This complaint was filed, today (02/27/12), with the Los Angeles District Attorney Office, online:
Dear District Attorney's Office,
HERE IS YouTube VIDEO OF ME APPROACHING VISITOR DESK AT LOBBY OF L.A. CITY HALL on 02/17/12:
The point IS...you are not required to show ID to enter the city hall for the council meeting...and you are NOT required to be an attorney to state the name of the law.
On February 17, 2012, entered L.A. City Hall and the police officer, behind the visitor desk, asked for my ID.
I said, "No, not today, thank you."
The officer asked me where I was going. I said the council meeting.
She insisted for the ID again. I again replied that I did not want to show ID to attend the meeting.
She called another supervising officer to the desk, who again, asked me where I was going, then asked for ID. [I got nervous when the one cop called over the second cop. Was I in trouble? Imagine how anyone else would fee?]
I again, had to explain I did not want to show ID. Then he required me to utter the words, "Brown Act," before the other officer would hand me the pass.
The point is that no ID is required to attend the council meeting. Not that the person, showing up to give public comment or observe the meeting, has to be a legal expert and know the names of the laws. The laws are merely to be followed.
This was more than anyone should be expected to reasonably endure to be admitted to the council meeting. The request alone has a chilling effect.
February 21, 2012, I once again entered Los Angeles City Hall, went through the metal check, the walked to the lobby desk for a "visitor" pass, to attend the L.A. City council meeting.
The officer (a different officer) said, "Let me guess, no ID." I said, "right." She explained, "That's fine." (As in cutting a break/no biggie/slack was being given). Then added, but, the Brown Act applies to the council meeting. This is the lobby. We don't share information. And you are not required to show ID to enter the meeting.
When I said, "That means you have to show ID to enter the meeting," there was some more back and forth. HERE IS THE ENTIRE AUDIO OF THE CONVERSATION:
Check this out on Chirbit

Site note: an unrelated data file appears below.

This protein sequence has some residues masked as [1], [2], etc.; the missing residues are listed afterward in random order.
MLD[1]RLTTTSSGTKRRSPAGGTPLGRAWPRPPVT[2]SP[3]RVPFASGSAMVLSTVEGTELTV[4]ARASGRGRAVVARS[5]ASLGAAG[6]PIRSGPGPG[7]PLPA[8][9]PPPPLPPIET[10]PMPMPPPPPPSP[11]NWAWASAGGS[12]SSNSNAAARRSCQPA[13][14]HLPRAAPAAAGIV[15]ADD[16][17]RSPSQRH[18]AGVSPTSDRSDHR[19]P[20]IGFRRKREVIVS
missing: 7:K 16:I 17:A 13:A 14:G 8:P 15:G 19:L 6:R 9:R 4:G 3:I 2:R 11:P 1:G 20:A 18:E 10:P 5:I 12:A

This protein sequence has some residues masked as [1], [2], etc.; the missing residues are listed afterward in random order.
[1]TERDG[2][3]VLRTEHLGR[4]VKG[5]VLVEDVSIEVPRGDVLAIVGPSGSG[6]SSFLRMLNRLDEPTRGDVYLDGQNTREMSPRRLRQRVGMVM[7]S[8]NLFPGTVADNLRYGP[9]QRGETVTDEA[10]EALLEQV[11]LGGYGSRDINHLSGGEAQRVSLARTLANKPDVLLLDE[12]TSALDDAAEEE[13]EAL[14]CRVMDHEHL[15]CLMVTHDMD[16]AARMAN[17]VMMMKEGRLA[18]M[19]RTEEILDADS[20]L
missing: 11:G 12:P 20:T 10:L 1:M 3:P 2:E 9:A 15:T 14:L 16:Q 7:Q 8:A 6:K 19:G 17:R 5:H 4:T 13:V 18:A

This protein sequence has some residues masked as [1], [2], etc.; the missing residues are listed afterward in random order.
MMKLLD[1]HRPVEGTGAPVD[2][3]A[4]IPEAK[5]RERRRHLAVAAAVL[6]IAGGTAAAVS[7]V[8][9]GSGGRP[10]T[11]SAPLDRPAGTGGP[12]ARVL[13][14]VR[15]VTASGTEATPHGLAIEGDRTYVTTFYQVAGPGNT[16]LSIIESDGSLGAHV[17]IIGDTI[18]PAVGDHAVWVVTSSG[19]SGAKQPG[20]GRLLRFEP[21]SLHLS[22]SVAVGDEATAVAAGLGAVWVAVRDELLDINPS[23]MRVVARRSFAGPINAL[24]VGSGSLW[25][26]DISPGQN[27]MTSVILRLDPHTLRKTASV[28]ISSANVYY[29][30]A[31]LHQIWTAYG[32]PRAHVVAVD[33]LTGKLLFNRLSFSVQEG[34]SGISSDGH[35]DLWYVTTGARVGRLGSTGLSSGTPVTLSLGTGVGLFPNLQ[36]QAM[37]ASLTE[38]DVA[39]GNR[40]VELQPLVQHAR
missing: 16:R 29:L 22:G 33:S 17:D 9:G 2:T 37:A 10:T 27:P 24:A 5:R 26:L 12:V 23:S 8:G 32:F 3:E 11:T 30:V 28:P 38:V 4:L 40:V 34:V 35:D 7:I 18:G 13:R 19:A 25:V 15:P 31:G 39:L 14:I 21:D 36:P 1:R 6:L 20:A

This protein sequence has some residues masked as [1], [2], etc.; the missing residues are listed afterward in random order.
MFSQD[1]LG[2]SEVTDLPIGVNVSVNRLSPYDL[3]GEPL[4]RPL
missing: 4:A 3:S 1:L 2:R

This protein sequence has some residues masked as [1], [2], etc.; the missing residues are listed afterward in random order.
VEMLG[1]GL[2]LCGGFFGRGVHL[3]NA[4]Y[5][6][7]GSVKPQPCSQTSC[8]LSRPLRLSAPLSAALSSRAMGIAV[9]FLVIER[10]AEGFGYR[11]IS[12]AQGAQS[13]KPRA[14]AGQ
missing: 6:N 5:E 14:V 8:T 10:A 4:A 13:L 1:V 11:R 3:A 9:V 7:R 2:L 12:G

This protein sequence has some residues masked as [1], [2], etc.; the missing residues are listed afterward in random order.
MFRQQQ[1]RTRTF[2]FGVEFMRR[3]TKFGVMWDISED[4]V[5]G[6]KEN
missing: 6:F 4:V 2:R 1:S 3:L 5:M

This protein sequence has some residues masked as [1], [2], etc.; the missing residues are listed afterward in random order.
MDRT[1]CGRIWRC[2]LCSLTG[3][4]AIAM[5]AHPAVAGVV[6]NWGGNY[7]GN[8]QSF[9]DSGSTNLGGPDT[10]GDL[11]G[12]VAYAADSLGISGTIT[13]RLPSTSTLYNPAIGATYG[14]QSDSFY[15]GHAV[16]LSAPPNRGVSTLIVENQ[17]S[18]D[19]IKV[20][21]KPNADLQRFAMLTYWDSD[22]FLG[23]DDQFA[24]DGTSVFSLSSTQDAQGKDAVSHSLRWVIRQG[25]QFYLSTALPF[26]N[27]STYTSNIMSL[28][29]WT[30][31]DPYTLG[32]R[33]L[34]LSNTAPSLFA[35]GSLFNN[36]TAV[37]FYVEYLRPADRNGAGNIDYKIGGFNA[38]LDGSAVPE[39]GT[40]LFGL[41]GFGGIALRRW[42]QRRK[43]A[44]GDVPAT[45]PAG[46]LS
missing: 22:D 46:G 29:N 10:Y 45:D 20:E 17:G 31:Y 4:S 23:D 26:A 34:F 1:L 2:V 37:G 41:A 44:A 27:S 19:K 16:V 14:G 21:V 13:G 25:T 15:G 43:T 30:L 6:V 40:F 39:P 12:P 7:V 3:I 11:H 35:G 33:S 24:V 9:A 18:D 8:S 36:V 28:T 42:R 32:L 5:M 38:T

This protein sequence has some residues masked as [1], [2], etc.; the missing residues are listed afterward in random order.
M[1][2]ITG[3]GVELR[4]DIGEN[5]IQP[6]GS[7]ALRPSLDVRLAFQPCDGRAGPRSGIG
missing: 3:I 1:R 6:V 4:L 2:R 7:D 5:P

City Hall strategy appears to be, "We DON'T require ID to attend the meeting. But, due to security issues, everyone must show ID (and the police write the name and address down on paper, as in a record book). And then, they may attend the meeting without showing ID. And since the City Hall lobby doesn't share the information with Council, it's allowed.
However, not requiring ID to attend the meeting, means you don't need to have an ID. BUT, if you need an ID to enter City Hall, that means you cannot enter the council meeting.
Additionally, the process has a chilling effect on anyone who would walk up to City Hall, see a line of people showing ID to the police, or if no line, getting to the lobby desk and having a police officer ask you for ID.
The City will argue that it is required for security, but if someone breaks the law in city hall, then a cop will detain the person -- AND THAT IS THE POINT IN WHICH YOU ASK FOR ID!
The officer told me, it was annouced in "roll call," that they WERE going to start REQUIRING ID, with no "Brown Act" proclamations in the lobby, because Brown Act does not apply to the lobby.
This already has a chilling effect on Zuma Dogg, cause I don't wanna wake up early, leave my beach area, to head all the way to Skid Row adjacent, through gridlock traffic, only to find out, TODAY, is the day the city starts enforcing that ID is required. CAUSE I AIN'T GIVING CITY HALL THE INFO (LIKE MY ADDRESS) -- TO ATTEND THE COUNCIL MEETING!
BOTTOM LINE: There is no way to attend the L.A. City Council meeting without showing identification, FIRST.
City Hall has a red VISITOR pass (different than the blue VISITOR pass), to distinguish between those going to the council meeting, who did not show ID (and are restricted to the council or committee meeting/cannot go to other floors, or departments). So, WHY do you need to show ID at the door?
ADDITIONALLY, until this month, they have been asking for people's name and address on the public comment cards, without disclosing the information is NOT required -- and that they are public documents, posted online.
How long is statue of limitations for this violation? Posting addresses online, without saying, "not required," is just about the most outrageous violation I can think of. A lot of BAD people, out there, who can access the info!
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